"Light Through the Darkness," a publication of the Bush Institute at the George W. Bush Presidential Center, recommends a number of steps that can be taken by those concerned over the regime’s crimes, whether they be government or NGO affiliated.
During the U.S. Conference of Mayors’ winter meetings in Washington, D.C., Dallas Mayor Mike Rawlings and former Secretary of Education Margaret Spellings unveiled the Mayors’ Report Card on Education, which compares and contrasts the state of the schools in 33 cities.
For Americans, North Korea’s human rights problem is easy to overlook amid the instability of Kim Jong Un, the security challenges posed by his nuclear-tipped nation and episodes like this cyber skirmish. Still, basic human freedoms are being denied daily, often in gruesome ways that affect the lives of people from North Korea to North Texas.
The evolution of the George W. Bush Institute over its first five years might be summed up in one word: focus.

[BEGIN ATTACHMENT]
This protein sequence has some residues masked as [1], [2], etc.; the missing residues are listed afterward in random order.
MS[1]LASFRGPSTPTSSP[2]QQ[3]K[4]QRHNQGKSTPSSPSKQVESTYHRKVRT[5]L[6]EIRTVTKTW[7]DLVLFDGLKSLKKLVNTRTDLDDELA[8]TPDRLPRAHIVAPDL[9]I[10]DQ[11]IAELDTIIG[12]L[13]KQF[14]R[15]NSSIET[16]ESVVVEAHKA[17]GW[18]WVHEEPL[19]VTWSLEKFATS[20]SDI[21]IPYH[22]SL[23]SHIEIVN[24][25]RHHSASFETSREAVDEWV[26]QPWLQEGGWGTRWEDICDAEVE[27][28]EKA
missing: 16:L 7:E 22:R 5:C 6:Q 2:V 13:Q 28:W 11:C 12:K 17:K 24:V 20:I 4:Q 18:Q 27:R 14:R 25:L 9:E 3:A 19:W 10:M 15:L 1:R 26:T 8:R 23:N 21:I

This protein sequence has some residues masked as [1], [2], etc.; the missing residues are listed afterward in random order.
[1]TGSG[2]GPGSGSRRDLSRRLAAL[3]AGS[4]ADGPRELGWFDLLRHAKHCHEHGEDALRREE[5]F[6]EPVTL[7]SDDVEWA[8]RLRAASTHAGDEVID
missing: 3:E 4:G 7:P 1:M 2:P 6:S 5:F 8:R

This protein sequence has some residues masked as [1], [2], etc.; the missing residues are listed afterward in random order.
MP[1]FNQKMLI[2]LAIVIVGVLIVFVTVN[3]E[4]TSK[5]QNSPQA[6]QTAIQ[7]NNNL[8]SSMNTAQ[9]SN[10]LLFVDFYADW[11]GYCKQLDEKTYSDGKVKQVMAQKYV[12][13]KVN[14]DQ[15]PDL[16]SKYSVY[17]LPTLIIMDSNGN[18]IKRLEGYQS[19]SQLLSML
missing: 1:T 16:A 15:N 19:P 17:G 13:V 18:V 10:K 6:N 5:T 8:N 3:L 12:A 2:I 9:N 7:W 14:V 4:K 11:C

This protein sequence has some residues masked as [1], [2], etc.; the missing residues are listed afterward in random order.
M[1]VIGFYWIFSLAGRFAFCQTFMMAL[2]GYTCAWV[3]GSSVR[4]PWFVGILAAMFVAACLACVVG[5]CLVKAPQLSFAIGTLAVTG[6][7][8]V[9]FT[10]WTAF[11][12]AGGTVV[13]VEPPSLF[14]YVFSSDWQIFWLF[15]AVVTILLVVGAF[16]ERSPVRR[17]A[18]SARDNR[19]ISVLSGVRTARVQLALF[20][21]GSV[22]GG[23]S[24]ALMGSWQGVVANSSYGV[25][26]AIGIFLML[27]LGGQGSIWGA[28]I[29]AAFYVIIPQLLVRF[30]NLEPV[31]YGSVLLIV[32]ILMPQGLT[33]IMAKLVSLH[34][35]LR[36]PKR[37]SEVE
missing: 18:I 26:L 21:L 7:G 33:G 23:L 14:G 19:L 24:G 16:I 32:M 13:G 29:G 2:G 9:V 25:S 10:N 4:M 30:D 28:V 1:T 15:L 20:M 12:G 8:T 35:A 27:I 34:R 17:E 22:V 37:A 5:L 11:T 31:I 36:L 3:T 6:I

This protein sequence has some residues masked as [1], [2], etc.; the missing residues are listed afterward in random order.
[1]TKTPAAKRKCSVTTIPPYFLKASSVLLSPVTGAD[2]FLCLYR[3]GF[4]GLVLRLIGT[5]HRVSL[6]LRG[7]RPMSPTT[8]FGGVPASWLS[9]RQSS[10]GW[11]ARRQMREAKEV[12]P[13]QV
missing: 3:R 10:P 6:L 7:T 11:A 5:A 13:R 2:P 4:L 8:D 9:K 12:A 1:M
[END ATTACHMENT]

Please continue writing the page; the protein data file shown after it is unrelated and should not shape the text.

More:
The totalitarian regime in North Korea has made headlines lately with the release of the movie The Interview. A closer look at the country, where 24 million people live under brutal rule, has come from the George W. Bush Institute.
Whether Kim Jong Un's government played a role in a cyber-attack against the U.S. is a serious issue that deserves our attention, but more urgent are the unspeakable atrocities committed by an isolated regime against its own people.
The George W. Bush Institute – the former president’s policy think tank at Southern Methodist University – on Wednesday released a “call to action paper” to highlight the dire situation in the country that has long suffered from a totalitarian regime.
It was a time for comfort and joy. So in 2002, first lady Laura Bush decided to decorate the White House in the fashion that brought her much peace: celebrating presidential pets.
“The genius of this initiative is aligning our real-world requirements with the talent that exists on the SMU campus, particularly in the Cox School,” [Director of the Military Service Initiative at the Bush Institue] Howe says.
Today Pink Ribbon Red Ribbon, the global health partnership housed at the Bush Institute, is building on the PEPFAR platform by adding cervical cancer screening and treatment programs to facilities that already screen for HIV.